Writing Device Drivers

Registering an Error Handler

Error handling activity might begin at the time that the error is detected by the operating system via a trap or error interrupt. If the software responsible for handling the error (the error handler) cannot immediately isolate the device that was involved in the failed I/O operation, it must attempt to find a software module within the device tree that can perform the error isolation. The Solaris device tree provides a structural means to propagate nexus driver error handling activities to children who might have a more detailed understanding of the error and can capture error state and isolate the problem device.

A driver can register an error handler callback with the I/O Fault Services Framework. The error handler should be specific to the type of error and subsystem where error detection has occurred. When the driver's error handler routine is invoked, the driver must check for any outstanding errors associated with device transactions and generate ereport events. The driver must also return error handler status in its ddi_fm_error(9S) structure. For example, if it has been determined that the system's integrity has been compromised, the most appropriate action might be for the error handler to panic the system.

The callback is invoked by a parent nexus driver when an error might be associated with a particular device instance. Device drivers that register error handlers must be DDI_FM_ERRCB_CAPABLE.

void ddi_fm_handler_register(dev_info_t *dip, ddi_err_func_t handler, void *impl_data)

The ddi_fm_handler_register(9F) routine registers an error handler callback with the I/O fault services framework. The ddi_fm_handler_register() function should be called in the driver's attach(9E) entry point for callback registration following driver fault management initialization (ddi_fm_init()).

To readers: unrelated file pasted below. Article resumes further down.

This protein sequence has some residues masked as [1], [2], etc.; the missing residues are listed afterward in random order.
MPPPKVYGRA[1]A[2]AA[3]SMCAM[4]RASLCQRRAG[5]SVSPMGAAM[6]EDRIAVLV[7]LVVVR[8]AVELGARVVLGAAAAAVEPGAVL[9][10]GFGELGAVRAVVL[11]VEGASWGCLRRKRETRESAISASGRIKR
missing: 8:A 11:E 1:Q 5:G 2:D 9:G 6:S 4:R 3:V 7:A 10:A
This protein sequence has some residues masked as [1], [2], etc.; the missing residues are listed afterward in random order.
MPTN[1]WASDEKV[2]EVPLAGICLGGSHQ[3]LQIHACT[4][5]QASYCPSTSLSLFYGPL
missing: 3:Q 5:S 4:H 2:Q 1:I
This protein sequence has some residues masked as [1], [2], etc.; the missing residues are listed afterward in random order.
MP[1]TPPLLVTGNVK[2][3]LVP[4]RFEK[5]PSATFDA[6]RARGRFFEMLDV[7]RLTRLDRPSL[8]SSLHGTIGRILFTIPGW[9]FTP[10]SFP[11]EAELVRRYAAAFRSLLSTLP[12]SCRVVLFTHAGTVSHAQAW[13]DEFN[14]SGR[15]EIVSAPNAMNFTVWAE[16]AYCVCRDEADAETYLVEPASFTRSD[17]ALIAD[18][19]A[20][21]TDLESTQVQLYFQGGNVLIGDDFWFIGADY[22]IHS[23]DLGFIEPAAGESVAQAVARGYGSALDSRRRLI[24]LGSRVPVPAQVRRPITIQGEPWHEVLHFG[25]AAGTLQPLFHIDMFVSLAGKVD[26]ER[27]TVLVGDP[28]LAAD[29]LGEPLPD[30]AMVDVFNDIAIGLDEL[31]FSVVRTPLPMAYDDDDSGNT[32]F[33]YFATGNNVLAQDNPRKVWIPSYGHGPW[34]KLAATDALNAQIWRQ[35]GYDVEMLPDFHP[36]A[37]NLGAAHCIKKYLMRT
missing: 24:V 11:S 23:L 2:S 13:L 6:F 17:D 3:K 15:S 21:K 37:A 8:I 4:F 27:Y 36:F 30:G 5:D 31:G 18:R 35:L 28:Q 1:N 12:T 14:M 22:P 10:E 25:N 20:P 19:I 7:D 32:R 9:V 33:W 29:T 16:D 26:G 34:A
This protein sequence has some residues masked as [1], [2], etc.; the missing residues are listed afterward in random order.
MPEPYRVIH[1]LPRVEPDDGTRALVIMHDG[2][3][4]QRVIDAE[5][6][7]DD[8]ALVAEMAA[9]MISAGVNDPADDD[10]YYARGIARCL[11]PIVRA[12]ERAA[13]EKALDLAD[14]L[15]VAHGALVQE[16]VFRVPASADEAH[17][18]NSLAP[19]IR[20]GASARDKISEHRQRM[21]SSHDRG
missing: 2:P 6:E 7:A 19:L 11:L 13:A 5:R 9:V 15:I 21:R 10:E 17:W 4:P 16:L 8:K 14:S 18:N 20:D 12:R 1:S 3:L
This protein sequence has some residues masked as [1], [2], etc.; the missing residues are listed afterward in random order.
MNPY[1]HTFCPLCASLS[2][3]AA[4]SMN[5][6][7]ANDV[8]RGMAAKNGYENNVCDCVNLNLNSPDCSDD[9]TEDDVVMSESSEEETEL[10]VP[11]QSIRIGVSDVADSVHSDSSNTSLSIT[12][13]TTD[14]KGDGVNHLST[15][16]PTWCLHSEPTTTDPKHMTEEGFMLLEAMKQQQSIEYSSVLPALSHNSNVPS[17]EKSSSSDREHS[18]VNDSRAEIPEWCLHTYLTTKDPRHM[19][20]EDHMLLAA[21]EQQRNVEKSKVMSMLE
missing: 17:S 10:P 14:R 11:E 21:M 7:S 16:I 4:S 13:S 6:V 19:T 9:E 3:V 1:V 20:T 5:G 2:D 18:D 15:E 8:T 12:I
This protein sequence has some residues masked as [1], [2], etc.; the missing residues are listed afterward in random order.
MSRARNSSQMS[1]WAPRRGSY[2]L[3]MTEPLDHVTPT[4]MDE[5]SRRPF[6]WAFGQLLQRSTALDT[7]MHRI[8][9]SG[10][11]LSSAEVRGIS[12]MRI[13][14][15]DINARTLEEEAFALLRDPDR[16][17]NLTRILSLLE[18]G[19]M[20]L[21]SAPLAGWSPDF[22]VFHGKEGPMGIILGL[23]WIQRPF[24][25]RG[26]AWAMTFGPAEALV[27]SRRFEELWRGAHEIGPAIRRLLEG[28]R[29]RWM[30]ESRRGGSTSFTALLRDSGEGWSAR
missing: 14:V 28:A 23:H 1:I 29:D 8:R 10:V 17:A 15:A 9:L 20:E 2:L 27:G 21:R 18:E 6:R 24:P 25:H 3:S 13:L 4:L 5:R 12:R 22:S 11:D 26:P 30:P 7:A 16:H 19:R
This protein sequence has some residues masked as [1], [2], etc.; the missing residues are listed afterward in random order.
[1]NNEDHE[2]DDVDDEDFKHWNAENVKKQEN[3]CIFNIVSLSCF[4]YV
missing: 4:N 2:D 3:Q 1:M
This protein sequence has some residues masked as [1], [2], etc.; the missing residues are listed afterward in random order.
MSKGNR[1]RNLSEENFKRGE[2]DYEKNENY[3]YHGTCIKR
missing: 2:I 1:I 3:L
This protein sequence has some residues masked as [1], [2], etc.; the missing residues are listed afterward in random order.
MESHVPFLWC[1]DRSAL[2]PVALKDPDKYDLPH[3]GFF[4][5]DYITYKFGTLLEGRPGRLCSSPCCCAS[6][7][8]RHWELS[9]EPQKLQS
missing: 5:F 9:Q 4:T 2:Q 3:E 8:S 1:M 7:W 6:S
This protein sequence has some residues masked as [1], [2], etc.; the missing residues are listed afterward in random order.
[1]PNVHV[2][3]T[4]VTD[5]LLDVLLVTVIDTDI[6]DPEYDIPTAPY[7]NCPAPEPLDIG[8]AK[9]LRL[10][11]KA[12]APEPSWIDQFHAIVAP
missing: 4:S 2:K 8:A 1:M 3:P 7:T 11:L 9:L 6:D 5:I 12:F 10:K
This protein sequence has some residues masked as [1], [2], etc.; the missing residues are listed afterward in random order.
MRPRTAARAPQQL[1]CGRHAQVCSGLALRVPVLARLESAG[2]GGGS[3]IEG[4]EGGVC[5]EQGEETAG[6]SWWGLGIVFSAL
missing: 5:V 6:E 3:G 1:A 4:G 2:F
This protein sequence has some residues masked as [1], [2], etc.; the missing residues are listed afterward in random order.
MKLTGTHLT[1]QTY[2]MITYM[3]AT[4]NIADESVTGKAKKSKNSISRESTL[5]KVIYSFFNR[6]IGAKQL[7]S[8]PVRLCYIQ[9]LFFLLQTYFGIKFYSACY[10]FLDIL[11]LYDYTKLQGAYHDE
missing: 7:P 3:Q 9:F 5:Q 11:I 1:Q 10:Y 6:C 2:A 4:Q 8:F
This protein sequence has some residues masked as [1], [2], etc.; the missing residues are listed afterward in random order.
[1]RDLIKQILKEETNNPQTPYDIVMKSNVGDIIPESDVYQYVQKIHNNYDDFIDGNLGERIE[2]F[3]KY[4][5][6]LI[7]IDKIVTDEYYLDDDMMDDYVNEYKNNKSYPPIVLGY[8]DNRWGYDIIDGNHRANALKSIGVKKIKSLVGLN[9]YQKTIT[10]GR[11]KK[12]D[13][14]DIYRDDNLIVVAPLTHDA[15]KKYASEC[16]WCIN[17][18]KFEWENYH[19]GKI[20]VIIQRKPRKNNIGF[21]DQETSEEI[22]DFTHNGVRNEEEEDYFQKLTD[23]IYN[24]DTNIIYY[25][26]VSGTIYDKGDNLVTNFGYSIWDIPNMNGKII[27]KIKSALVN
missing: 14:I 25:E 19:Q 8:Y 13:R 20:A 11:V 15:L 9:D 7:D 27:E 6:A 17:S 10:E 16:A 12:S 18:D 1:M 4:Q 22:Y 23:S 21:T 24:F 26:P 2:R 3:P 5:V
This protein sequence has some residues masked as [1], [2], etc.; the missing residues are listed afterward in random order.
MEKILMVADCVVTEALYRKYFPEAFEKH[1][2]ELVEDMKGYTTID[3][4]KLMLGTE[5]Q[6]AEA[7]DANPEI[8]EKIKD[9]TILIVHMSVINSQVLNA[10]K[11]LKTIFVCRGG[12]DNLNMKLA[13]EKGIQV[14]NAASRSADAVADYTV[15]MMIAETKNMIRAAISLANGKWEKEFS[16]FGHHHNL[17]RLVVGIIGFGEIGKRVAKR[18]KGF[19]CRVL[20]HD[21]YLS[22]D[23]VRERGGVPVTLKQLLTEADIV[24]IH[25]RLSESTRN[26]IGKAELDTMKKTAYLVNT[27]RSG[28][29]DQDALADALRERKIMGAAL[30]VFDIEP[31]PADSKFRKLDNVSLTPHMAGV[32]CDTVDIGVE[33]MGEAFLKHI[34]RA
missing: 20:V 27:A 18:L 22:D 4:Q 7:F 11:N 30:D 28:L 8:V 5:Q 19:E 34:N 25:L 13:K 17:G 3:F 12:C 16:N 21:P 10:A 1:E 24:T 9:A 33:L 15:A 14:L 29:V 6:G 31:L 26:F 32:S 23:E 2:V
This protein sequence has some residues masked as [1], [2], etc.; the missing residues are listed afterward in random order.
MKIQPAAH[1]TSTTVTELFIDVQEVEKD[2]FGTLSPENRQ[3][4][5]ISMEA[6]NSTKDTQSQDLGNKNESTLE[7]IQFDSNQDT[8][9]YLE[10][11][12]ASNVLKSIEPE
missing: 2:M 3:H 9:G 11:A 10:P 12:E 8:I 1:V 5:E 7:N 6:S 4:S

The error handler callback function must do the following:

Driver error handlers receive the following:

The ddi_fm_handler_register() and ddi_fm_handler_unregister(9F) routines must be called from kernel context in a driver's attach(9E) or detach(9E) entry point. The registered error handler callback can be called from kernel, interrupt, or high-level interrupt context. Therefore the error handler:

A device driver is responsible for:

These actions can be carried out within the error handler function. However, because of the restrictions on locking and because the error handler function does not always know the context of what the driver was doing at the point where the fault occurred, it is more usual for these actions to be carried out following inline calls to ddi_fm_acc_err_get(9F) and ddi_fm_dma_err_get(9F) within the normal paths of the driver as described previously.

 * The I/O fault service error handling callback function
static int
bge_fm_error_cb(dev_info_t *dip, ddi_fm_error_t *err, const void *impl_data)
      * as the driver can always deal with an error 
      * in any dma or access handle, we can just return 
      * the fme_status value.
     pci_ereport_post(dip, err, NULL);
     return (err->fme_status);